Saturday, November 10, 2007

Sharon Bryan

This is on Poetry Daily today.

I was lucky enough to hear Sharon read this poem a few times at PLU. It's probably one of favorite poems ever because not only does she use wordplay, but it moves beyond that into a more interesting place or why and how.


Bass Bass


Stringed fish thub
thub thubbing its way

downstream or wave-
grained instrument—

the words make a little
sizzle in my brain,

which twin is it, does it
rhyme with ace or ass,

my tongue trips over
itself when I come to

either one, am I at
the opera, jazz club,

bait shop, is something
keeping time or sifting it

through gills—you've
got the picture, here's

the quiz: striped bass,
stringed bass, sea bass

double bass, basswood—
what a difference a vowel

makes, this is the danger
you face, telling the story

of your life, if you fail
to enunciate perfectly

you could have yourself
all wrong, Bayzil not Basil,

married to Lisa not Liza,
writing for Poultry magazine—

how many close calls our
lives are made of, did

the palm reader say
You will have a long life

or the wrong wife, suppose
god has bad handwriting

or a lisp, and we've mis-
understood the messages:

In the begonia was the worm...
we mistook gardening advice

for the story of our lives—
god made lime, and separated

the lime from the bark, planted
seeds, they were fruitful and

vegetable, he looked at what he had
made and saw that it was food,

he was pleased, this was just
his first try, blessed were the leeks,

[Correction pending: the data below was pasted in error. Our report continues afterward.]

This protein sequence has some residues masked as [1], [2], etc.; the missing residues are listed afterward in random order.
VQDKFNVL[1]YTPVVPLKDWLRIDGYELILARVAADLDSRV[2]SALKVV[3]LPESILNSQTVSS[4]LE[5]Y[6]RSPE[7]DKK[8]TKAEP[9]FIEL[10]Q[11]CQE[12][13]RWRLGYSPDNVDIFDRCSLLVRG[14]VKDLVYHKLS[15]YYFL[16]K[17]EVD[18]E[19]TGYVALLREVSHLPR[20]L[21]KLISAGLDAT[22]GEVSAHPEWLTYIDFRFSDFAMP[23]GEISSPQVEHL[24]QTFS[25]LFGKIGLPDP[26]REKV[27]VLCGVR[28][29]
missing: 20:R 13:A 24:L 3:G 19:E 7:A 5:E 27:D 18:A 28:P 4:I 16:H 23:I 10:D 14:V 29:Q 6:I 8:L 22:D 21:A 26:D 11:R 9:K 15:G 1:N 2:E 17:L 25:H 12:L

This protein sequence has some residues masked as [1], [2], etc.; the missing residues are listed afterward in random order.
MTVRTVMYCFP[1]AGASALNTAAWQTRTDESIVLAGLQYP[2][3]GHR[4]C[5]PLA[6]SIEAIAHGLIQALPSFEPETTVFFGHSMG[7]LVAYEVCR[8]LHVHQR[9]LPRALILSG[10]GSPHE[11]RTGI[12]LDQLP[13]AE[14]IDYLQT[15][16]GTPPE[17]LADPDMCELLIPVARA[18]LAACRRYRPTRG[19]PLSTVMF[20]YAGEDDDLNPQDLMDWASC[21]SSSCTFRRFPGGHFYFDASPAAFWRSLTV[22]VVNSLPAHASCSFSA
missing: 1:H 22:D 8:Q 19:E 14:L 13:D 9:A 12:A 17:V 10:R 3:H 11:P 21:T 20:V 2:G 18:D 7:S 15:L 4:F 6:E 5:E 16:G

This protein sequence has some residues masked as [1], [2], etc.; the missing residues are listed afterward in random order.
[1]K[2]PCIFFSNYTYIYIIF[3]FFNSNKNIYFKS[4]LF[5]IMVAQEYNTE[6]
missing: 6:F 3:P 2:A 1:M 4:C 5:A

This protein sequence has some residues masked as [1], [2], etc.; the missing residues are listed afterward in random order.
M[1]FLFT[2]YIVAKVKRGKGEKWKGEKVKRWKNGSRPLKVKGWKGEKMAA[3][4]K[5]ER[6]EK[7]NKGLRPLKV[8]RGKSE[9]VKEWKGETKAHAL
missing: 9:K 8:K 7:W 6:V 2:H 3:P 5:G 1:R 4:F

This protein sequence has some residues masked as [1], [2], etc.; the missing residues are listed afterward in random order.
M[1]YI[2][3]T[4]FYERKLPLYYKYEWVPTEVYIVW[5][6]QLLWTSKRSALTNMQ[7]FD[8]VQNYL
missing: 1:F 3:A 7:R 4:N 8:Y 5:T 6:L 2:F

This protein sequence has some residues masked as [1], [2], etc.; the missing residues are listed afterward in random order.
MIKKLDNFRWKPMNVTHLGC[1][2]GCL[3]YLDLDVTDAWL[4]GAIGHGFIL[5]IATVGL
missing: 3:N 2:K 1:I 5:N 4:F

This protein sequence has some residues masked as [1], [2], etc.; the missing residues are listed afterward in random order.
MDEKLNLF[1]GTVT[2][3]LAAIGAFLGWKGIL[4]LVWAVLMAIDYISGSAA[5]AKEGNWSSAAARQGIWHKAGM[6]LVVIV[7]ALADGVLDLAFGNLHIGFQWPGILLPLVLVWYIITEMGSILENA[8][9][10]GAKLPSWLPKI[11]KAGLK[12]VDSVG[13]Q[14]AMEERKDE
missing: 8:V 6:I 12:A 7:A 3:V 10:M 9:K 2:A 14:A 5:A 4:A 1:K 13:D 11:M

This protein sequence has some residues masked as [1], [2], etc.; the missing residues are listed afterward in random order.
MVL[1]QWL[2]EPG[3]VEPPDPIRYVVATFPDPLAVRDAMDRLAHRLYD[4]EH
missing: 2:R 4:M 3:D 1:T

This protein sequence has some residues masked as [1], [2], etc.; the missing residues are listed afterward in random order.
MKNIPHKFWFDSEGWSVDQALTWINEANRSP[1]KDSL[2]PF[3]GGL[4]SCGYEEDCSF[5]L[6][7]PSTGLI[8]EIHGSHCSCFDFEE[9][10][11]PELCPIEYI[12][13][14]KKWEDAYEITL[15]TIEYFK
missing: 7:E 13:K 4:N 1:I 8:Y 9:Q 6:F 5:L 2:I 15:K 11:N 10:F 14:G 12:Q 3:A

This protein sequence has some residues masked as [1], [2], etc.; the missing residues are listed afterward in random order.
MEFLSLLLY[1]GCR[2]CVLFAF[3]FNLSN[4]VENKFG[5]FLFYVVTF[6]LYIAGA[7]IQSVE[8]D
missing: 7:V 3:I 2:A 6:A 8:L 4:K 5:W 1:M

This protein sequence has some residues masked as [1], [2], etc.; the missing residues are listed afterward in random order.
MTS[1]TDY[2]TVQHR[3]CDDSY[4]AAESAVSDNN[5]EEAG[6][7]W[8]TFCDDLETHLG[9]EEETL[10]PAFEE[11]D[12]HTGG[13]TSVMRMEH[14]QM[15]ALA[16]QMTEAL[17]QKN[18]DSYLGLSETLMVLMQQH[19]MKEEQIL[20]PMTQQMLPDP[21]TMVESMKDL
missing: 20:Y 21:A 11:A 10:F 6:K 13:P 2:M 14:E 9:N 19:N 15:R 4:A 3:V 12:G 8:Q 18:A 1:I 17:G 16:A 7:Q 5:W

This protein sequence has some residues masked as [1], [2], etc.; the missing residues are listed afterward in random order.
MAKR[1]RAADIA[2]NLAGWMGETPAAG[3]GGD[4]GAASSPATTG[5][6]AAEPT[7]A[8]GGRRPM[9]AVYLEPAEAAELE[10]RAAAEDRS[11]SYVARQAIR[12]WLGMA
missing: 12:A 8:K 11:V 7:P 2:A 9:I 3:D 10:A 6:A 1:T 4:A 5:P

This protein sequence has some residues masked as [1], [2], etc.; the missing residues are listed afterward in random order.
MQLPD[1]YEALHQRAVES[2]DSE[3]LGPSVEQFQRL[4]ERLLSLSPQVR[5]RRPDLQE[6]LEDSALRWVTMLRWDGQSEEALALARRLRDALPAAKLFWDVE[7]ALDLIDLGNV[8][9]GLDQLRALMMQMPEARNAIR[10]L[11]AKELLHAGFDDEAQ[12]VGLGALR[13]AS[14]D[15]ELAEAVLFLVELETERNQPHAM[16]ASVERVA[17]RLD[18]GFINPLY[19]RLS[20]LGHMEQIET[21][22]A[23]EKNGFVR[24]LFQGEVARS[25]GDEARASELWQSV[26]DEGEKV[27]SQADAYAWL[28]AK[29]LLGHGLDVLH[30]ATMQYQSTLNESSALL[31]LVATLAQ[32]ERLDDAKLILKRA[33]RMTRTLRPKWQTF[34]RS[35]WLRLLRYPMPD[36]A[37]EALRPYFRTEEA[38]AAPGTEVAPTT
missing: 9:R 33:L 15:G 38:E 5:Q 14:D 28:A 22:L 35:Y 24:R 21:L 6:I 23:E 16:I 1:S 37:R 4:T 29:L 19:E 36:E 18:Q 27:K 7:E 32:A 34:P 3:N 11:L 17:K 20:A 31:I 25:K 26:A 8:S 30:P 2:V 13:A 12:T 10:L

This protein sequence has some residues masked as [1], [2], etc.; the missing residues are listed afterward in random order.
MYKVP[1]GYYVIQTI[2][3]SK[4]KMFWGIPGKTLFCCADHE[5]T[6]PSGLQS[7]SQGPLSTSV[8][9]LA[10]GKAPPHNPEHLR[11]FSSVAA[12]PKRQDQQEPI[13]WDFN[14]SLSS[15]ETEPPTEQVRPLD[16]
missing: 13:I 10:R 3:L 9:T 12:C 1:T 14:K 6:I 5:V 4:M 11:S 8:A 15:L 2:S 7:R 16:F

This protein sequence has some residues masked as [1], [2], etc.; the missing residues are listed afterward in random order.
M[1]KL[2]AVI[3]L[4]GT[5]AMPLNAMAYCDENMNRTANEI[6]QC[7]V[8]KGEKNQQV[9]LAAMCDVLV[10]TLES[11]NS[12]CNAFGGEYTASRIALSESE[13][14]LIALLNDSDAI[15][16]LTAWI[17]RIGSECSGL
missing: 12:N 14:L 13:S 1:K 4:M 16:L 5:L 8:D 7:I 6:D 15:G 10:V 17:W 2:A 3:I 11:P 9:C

unheard of on earth until he
grew them, and the peas also,

he tasted them and found
that they were good, a god

could spend his life like that,
puttering in the garden, not

a care in the world beyond
watering his plants, growing

the only sweet fat tomatoes
in the universe—if only

he hadn't wanted to take a day
off to go fishing, so he created

fish and fishing line, and got
to looking at the line, thinking

what else it might be good for,
suppose he plucked it just like

that, and that, it sounded pretty
good, but by then he was tired,

he used almost the same names
for the stringed thing and the fish

that jerked his line just then,
he got himself all tangled up

in words, until he didn't know
his bass from his treble,

he was in trouble, he saw
he needed help, so he invented

Mingus and other people
to show him which way was up.



Sharon Bryan


Poetry Northwest
Fall 2007 / Winter 2008

1 comment:

Anonymous said...

Yes. Excellent. How good to imagine that you and gods are not so presumptuous to think you might not be all tangled up in words and other judgments.

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